A Covid-19 reading list for March 27

Here is a list of coronavirus-related articles, podcasts, and threads from around the internet that caught our eye:

  • Rumors surfaced yesterday that Neil Ferguson, one of the authors of the Imperial College paper whose forecasts spurred governments into taking more stringent actions to combat Covid-19’s transmission, had walked back his initial estimates. Those rumors were false, as Ferguson himself explains.
  • The relative success of early containment measures does not mean fears of Covid-19’s spread are overblown or early forecasts were wrong. They also don’t mean we’re out of the woods. This thread from epidemiologist Marc Lipsitch explain why.
  • “Their models are not meant to be crystal balls predicting exact numbers or dates. They forecast how diseases will spread under different conditions” This piece explains how epidemiological modeling works, why their baked in assumptions are so important and why many of the accusations against them are deeply misguided.
  • One example of why the assumptions built into epidemiological models matter is the new model released Thursday by the University of Washington. The model predicts that the national coronavirus mortality peak will come in mid-April, and that we will reach less than 10 deaths/day by the first week of June. However, the model makes some bold assumptions: namely, that all remaining states that have not enacted strict restrictions on residents will do so in the next week — and that the population will abide by them until summer.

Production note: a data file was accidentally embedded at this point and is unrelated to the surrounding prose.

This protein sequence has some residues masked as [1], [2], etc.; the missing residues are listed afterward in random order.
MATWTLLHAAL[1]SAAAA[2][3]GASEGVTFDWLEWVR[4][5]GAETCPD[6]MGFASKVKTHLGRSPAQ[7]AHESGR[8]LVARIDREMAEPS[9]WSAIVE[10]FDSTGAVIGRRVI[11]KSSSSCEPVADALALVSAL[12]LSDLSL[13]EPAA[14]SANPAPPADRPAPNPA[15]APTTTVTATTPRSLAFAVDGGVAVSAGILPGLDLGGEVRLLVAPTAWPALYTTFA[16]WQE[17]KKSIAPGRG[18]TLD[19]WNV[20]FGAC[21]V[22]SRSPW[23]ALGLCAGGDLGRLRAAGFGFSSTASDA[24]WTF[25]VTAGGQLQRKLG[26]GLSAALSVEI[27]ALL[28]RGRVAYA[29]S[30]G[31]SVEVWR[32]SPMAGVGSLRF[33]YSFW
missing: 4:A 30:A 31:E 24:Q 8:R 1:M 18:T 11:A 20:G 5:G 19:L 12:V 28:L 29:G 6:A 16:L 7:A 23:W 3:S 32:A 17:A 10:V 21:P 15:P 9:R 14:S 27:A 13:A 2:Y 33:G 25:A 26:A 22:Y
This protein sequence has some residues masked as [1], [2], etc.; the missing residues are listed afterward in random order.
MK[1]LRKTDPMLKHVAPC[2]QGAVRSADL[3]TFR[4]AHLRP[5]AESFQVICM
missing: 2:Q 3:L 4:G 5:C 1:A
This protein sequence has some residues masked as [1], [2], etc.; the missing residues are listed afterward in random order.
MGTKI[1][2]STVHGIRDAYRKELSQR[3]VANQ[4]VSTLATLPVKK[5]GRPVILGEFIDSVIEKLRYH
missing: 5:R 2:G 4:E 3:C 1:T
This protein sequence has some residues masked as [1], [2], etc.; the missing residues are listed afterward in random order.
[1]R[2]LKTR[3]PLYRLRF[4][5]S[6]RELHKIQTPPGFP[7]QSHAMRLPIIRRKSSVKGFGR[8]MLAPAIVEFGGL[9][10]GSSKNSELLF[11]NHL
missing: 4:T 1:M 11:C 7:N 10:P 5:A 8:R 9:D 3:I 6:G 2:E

• A new national poll shows that Fox viewers are much less likely to take the pandemic seriously even as compared to other Republicans.
  • We talk a lot about Covid-19’s mortality rate and a lot less about the immense suffering it causes even to those who experience “moderate” symptoms. This thread is a stark reminder of that.
  • These accounts of death and despair in Seattle and New York, two of the earliest cities to be hit hard by coronavirus, area powerful and frightening reminder of what may be to come for the rest of us.
  • A $2.2 trillion stimulus package is a lot of money. Here’s why even the strictest deficit hawks shouldn’t be worried.
  • “The coronavirus, which has already infected hundreds of thousands of people around the globe could rip through these camps with devastating speed and mortality.” Conditions in refugee camps are already bad enough — coronavirus could make them catastrophic.
  • Here’s a glossary of coronavirus-related terms from “ventilator vs. respirator” to “quarantine vs. isolation” and more.
  • “The resourcefulness of wartime economies offers a useful template for thinking about the broader context of the coronavirus crisis” writes Nicholas Mulder. “When societies shift their economies to a war footing, it doesn’t just help them survive a crisis—it alters them forever.”

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